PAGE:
So, of course, right-wing media outlets love to use phrases like tax relief.  Fox News’ most recent article on President Trump’s response to the coronavirus touts part of it as a “tax relief” plan (O’Reilly  And, in doing so, they are helping reinforce the idea that taxes are bad.

Now, no one would be surprised by President Trump, the Republican Party, and Fox News using phrases like tax relief.  The problem is that progressive candidates, the Democratic Party, and progressive news media outlets are using these phrases too.  Earlier this month, the New York Times used the phrase “tax relief” in the headline of an article about coronavirus (“On Virus Response…”  Additionally, when I worked in New Hampshire in 2006, the Democratic Party was bragging about how New Hampshire had the lowest tax burden in the nation, and trying to take credit for that.  In using this phrase, these media outlets and the Democratic Party are ruining their chances to send money to education and health care because they are making taxes-something that is vital to invest in these programs-sound awful.

All of this underscores the important point: progressives must start using language and metaphors more to their advantage because it will help them win elections and get their agenda passed by selling their values to the American people in a way that makes linguistic sense.

The question is how?  Conservatives have been drilling phrases like tax relief, small government, family values, and free markets into our heads for decades, and we all instantly know what they mean.  Additionally, they are hard to argue against.  Arguing against family values makes it sound like you are arguing against the family unit, or saying that families are bad. Does anyone in their right mind want to say families are bad?  Of course not.  That’s why conservative candidates and media outlets love to use that metaphor.  Googling the phrase “Fox News” + “family values” returns over 5 million results.  Additionally, key Republican congress people, such as freshman Senator Joni Ernst (IA), who is up for re-election, use it frequently in dialogue with the press (Hall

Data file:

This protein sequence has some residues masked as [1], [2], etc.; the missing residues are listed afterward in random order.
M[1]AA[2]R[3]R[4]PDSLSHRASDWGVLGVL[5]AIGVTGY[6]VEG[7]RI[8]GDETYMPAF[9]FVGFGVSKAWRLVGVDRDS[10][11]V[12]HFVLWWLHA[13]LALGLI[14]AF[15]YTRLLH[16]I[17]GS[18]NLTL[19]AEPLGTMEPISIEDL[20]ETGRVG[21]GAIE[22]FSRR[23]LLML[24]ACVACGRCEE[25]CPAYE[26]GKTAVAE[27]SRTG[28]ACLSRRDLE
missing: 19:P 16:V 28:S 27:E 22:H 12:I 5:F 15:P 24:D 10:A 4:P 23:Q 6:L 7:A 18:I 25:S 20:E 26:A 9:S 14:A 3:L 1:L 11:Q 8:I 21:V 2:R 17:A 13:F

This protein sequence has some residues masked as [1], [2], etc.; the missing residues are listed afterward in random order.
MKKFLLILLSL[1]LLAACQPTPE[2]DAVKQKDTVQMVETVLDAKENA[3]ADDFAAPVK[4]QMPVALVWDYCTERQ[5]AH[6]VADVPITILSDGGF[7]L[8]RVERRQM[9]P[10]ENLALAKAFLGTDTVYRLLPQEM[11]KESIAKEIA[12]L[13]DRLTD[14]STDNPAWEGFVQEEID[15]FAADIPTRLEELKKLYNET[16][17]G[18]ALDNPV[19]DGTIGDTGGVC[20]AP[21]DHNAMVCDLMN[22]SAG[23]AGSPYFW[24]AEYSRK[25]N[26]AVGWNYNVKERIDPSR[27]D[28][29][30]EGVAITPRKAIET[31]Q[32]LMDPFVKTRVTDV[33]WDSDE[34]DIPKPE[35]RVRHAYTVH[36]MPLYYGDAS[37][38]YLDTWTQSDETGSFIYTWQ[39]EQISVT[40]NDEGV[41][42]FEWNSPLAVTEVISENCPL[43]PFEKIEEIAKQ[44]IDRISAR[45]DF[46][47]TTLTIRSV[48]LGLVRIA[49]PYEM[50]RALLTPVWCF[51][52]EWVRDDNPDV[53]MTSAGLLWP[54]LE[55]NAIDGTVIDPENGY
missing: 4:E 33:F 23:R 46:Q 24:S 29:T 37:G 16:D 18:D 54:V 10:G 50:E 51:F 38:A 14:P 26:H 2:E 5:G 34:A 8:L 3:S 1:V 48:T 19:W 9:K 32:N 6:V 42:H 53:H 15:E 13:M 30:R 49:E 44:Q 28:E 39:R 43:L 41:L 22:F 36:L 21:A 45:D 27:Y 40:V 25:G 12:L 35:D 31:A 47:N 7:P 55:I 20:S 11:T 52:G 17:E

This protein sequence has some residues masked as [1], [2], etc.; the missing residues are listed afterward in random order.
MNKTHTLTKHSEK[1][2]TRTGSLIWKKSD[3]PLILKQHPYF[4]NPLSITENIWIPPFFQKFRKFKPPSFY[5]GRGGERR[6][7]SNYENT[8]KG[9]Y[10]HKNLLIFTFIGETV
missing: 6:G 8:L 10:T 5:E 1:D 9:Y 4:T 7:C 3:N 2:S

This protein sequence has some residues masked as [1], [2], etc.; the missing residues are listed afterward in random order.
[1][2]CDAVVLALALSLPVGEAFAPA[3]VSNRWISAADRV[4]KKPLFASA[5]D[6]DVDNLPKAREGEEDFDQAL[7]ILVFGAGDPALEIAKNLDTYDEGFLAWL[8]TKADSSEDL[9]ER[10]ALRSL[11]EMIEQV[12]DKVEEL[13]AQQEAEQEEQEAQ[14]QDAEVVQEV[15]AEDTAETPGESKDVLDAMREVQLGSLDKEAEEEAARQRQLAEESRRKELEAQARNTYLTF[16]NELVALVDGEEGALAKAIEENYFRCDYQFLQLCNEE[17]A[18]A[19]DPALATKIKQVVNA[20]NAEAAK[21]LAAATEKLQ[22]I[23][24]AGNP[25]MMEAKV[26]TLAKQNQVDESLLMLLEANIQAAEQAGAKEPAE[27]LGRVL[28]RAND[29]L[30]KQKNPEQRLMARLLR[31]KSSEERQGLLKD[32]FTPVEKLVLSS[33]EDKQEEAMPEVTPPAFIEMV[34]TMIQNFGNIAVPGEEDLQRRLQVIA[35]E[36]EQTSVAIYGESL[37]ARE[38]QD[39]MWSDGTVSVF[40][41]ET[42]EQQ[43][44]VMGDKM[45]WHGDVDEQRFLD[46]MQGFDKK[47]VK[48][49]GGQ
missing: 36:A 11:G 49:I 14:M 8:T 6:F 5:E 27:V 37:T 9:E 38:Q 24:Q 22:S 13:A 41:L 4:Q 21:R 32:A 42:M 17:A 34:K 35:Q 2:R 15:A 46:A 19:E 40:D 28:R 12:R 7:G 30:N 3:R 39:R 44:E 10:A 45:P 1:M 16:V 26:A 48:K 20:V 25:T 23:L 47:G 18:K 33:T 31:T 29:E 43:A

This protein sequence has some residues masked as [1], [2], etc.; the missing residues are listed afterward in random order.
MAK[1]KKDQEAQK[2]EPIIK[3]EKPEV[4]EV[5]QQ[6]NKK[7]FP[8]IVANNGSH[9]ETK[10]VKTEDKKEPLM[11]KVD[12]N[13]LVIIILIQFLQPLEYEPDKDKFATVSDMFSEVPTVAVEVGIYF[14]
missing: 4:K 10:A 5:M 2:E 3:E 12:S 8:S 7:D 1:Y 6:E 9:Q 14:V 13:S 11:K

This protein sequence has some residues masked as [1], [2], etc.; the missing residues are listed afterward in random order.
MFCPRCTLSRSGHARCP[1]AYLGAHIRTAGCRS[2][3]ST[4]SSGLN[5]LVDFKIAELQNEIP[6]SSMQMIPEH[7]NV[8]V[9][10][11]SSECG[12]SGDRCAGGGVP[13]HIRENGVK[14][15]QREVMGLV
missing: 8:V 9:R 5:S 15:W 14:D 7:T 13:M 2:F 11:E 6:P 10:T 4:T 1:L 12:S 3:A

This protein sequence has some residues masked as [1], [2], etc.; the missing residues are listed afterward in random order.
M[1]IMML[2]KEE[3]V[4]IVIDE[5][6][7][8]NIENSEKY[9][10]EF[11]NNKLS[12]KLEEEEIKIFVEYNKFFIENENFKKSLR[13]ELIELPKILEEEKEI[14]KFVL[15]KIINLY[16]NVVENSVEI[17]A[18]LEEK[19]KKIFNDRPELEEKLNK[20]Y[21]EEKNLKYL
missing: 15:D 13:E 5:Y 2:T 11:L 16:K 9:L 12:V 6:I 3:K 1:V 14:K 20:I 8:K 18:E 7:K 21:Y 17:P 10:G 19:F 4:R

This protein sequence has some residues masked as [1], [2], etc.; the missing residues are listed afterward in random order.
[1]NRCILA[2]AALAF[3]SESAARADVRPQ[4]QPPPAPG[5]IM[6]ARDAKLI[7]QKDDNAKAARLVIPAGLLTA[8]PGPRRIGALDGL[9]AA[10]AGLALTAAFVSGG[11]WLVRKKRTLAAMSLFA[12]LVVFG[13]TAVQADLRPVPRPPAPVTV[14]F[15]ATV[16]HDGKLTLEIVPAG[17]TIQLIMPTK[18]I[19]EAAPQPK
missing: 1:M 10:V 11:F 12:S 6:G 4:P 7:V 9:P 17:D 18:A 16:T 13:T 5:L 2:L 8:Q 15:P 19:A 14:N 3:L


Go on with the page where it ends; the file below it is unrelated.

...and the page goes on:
So, how can progressive candidates, media outlets and the Democratic Party use language to their advantage?

I can think of one example of a candidate who started doing that: Barack Obama.  As far back as his first term of as a President, Obama would say he wanted to use tax dollars to “invest” in education, and progressive education groups followed suit by using the same language (McCabe  Investments, in our society, are a good thing because you get a return on them.  Thus, Obama, was making spending on education a good thing.